At first blush, Google's self-manufactured Chromecast streaming device sounds irresistible. It will let you use your smartphone, tablet or computer to stream music and video to your television ... and it costs just $35.
So that may seem liked a great bargain when compared to the $50 you would shell out for Roku or $100 for an Apple TV box.
But a closer look at Chromecast reveals that its capabilities are much more limited than its competitors.
Chromecast currently only works with four streaming services-- Netflix (, )Pandora (, Google-owned YouTube and Google Play. It also lets you stream whatever is open in a Chrome browser. )
While you can stream certain types of locally-stored media files on your laptop by dropping it in a Chrome tab and broadcasting that tab, the device isn't otherwise designed for the easy playback of local media. Nor can it push content from other apps on your phone or tablet unless they have already built in support for Chromecast.
That means whatever device you're using with Chromecast essentially becomes a remote control. You use the app for one of these services to find what you want to watch, and then Chromecast pulls the media directly from that service's cloud. The only thing you need the device for is playback control.
Having Chromecast pull directly from a service's cloud is a smarter, more efficient way of streaming in theory, but its success is contingent upon every content service going out of their way to support the feature. It's a risky strategy for Google (. )
And while we stream more content than ever and upload more of our own files to the cloud, most people still store a lot of photos and videos locally on their own devices. Failing to create a simple-to-use interface for streaming these files isn't just shortsighted. It's perplexing.
There are other issues too. Only a small number of TVs are capable of powering the Chromecast stick through their HDMI port alone. That means you still need an extra USB port or power outlet to deliver juice to the Chromecast.
Using Chromecast with an Android or Apple ( iOS based phone or tablet is a must. There's no standalone remote or user interface for Chromecast. You could break out a laptop every time you want to watch something on Chromecast. But that's clunky. )
Simply put, Google Chromecast is just too limited to appeal to the general population.
The device's biggest selling point is the Chrome streaming feature. In theory, any media your browser can handle, Chromecast (and by proxy, your TV) will be able to handle as well. The goal is to not have to worry about compatible file formats and app availability.
Still, it feels more like a temporary solution in the face of fickle restrictions by content owners. In practice, video quality is noticeably choppier than streaming directly from a service like Netflix. And there is a lag between the video and its accompanying audio.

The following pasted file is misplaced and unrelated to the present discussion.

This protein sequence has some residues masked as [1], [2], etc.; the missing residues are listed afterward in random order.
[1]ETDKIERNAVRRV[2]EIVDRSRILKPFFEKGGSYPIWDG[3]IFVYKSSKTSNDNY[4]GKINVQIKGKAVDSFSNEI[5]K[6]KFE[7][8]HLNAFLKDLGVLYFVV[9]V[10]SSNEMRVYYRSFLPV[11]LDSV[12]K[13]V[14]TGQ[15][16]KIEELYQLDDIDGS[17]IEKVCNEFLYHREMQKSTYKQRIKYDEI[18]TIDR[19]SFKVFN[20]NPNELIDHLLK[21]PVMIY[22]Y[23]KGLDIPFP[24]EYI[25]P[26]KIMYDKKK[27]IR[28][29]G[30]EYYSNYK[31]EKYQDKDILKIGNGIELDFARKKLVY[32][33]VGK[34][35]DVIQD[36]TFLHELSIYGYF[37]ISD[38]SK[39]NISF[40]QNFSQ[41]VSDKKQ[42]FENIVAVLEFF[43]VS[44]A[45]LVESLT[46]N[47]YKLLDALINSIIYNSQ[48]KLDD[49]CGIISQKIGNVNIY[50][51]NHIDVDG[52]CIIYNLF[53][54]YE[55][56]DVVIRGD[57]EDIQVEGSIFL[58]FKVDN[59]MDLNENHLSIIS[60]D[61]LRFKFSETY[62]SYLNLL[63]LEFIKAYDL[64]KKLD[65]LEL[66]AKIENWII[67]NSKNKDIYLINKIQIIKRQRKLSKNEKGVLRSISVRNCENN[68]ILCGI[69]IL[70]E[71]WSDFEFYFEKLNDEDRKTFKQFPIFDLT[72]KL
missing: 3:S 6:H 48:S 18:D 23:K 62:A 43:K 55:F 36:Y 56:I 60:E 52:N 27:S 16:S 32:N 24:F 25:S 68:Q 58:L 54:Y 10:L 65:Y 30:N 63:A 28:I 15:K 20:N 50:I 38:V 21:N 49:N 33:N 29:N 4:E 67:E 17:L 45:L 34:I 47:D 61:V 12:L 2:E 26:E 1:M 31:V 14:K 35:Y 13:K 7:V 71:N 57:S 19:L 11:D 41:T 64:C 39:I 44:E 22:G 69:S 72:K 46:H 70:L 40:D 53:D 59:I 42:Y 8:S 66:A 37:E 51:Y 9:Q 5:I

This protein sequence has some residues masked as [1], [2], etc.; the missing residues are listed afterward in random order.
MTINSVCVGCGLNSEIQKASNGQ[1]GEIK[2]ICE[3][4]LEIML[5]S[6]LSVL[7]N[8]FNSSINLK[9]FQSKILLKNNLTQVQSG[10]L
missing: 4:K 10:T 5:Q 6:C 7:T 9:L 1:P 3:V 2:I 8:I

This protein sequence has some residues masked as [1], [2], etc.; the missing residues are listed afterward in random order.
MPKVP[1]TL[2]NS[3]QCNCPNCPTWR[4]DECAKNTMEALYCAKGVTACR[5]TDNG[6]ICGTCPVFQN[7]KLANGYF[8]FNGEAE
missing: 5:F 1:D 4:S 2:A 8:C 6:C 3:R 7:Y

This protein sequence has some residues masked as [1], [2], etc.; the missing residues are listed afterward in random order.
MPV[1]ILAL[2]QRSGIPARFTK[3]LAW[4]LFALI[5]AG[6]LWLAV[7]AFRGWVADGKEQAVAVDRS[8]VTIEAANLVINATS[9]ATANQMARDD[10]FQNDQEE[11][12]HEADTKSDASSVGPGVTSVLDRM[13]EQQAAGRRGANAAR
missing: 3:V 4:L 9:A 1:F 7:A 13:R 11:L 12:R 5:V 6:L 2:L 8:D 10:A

Yes, it's nice that you can access the free version Hulu or login to HBO Go without much fuss. (HBO is owned by Time Warner (, the parent company of CNNMoney.) But why like this? )
It's true that the existing crop of media streamers-- including ones powered by Google's existing software-- haven't proven to be the saviors of TV in the internet age. But Chromecast seems more like an apology for the previous shortcomings of the entire product category as opposed to an innovative way to seamlessly watch online content on a big screen.
It's hard to be too disappointed with a gadget that costs $35, but unless you really want a way to watch what's on your browser window on a TV, there are better options for a few extra dollars.
Furthermore, what this means for the future of Google's struggling, Android-based Google TV platform is anyone's guess. Chromecast essentially runs a stripped-down version of the Google TV software, but does not provide the support or on-screen programming guides that its more robust sibling does.
Google's official line is that they're excited about both devices and that they even want to integrate Chromecast into Google TV products
But if Chromecast does attract tons of third-party support from streaming services and proves commercially successful, there's almost no incentive for those services to develop a Google TV-specific app. They'll just tweak their existing mobile app to work with Chromecast.
Google also risks further alienating the hardware companies that manufacture its Google TV products, which includes the likes of Asus, LG, Sony ( and Vizio. The introduction of Chromecast could eat into sales of Google TV products. )
It's no secret that Google has ambitious plans for its own hardware business. So if Chromecast winds up being more than just a niche device for early adopters, it could make Google's partners even more hesitant to keep working with it.